1. Remember the 30 min rule

The biggest strain on your body while traveling is undoubtedly the prolonged periods of sitting – often in cramped spaces. Our bodies are made to move continuously throughout the day. On road trips, or on planes and trains, getting out of your seat is critical for keeping your neck and back healthy and mobile. Motion is lotion. And one of the best things you can do for your neck and back is to interrupt any prolonged posture – especially sitting – once every 30 minutes. If you’re unable to actually stand for a few seconds, then try arching your back or stretching your arms up over your head while sitting. Do a few neck rolls and chin tucks to stretch your spine. The more you move, the better your spine is going to feel.

2. Use a lumbar roll

Our spine is made up of distinct curves for a very good reason. They are designed to balance forces and sustain shock – and it’s best if you can maintain them. When you sit, the curve in your lower back (lumbar spine) decreases, or sometimes disappears all together. While it’s perfectly acceptable to sit like this for small increments of time (remember the 30 min rule), your spine will not like this after several hours. Plus, your neck responds by changing it’s curve as well. Typically, you’ll find your neck in what we call a “forward head” posture if your lower and mid back or curved over.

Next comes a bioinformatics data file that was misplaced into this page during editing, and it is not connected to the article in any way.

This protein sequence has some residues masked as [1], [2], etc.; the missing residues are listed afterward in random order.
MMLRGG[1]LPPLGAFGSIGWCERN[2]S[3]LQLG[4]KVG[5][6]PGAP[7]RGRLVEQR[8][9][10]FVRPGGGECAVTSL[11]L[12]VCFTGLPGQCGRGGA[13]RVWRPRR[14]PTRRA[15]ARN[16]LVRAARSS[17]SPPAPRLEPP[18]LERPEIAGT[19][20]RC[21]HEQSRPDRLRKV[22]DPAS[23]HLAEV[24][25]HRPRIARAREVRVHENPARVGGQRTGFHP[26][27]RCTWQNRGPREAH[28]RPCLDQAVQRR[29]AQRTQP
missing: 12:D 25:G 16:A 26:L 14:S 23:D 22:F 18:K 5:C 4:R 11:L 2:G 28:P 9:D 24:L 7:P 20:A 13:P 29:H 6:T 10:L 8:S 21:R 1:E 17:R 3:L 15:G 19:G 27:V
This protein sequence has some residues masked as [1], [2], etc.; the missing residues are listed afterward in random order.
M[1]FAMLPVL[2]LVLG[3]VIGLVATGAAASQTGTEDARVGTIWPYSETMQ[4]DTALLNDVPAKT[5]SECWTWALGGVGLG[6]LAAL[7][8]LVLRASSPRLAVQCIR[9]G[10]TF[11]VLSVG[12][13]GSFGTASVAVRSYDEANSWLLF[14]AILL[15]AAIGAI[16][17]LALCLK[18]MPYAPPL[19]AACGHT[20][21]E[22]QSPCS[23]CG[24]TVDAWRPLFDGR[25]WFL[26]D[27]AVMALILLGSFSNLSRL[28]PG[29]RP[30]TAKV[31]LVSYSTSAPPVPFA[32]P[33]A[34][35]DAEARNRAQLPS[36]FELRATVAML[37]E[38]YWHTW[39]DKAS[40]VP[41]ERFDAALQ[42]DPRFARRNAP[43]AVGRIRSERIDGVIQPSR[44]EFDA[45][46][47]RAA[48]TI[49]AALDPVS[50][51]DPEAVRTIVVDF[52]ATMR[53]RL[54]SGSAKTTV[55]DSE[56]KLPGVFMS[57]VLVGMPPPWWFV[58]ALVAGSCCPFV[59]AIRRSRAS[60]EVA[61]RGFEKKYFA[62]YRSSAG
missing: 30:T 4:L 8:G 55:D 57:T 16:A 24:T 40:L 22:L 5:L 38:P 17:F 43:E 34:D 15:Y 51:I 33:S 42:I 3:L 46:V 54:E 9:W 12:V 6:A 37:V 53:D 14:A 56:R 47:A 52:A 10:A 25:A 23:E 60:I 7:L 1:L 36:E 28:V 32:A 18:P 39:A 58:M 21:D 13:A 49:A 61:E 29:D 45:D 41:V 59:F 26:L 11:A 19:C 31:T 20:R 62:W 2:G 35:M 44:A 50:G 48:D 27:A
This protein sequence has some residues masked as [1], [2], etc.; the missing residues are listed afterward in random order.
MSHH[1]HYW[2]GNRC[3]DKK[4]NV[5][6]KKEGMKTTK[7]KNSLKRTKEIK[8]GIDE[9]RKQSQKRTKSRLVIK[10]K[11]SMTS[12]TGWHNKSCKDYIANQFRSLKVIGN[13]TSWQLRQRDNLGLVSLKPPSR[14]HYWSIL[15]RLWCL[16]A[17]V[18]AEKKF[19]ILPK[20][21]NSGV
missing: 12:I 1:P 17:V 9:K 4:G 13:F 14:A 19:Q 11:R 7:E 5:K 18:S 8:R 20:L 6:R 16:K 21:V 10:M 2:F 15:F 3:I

One of the best things you can do is use a cylindrical lumbar roll to help maintain the natural curve in your lumbar spine. Place it right at your lower back any time you’re sitting and you’ll find that your spine has a lot less strain.

Want to purchase a lumbar roll for yourself? We have them right here in our office. Reply back to this email if you want us to put one aside for you 🙂

3. Stay hydrated

We all know that it’s important to stay hydrated, but why is it especially critical for avoiding back and neck pain during travel? Well, water is the vehicle responsible for transporting nutrients to your cells, including the nutrients your muscle cells need to do their job. Dehydration causes muscle cramps because it deprives your body of electrolytes. Proper hydration increases strength, balance, and flexibility. Water also helps to lubricate your joints, which is a bonus for keeping your spine working smoothly and allowing it to support the movements of your entire body. So, if you’re planning to hit the road soon, make sure you bring a reusable water bottle and fill it up regularly. And the extra bathroom breaks will give you an excuse to stay moving!

4. Pack light

No matter where you’re going or how you’re getting there, traveling involves packing, and packing too much stuff can be a quick recipe for back pain. Anyone who has flown knows that lugging multiple bags and/or suitcases around an airport is not only exhausting and stressful but can leave you sore and unbalanced for days. Even if you’re traveling by car, you still have to load and unload your bags, and carry them to wherever you’re staying. Your best bet is to pack light. If you’re bringing a suitcase with wheels, pack heavier items in there so that you don’t put unnecessary strain on your neck and shoulders. Opt for a backpack instead of an over-the-shoulder bag to avoid uneven distribution of pressure, and stock it with your water bottle, small travel essentials, and healthy snacks.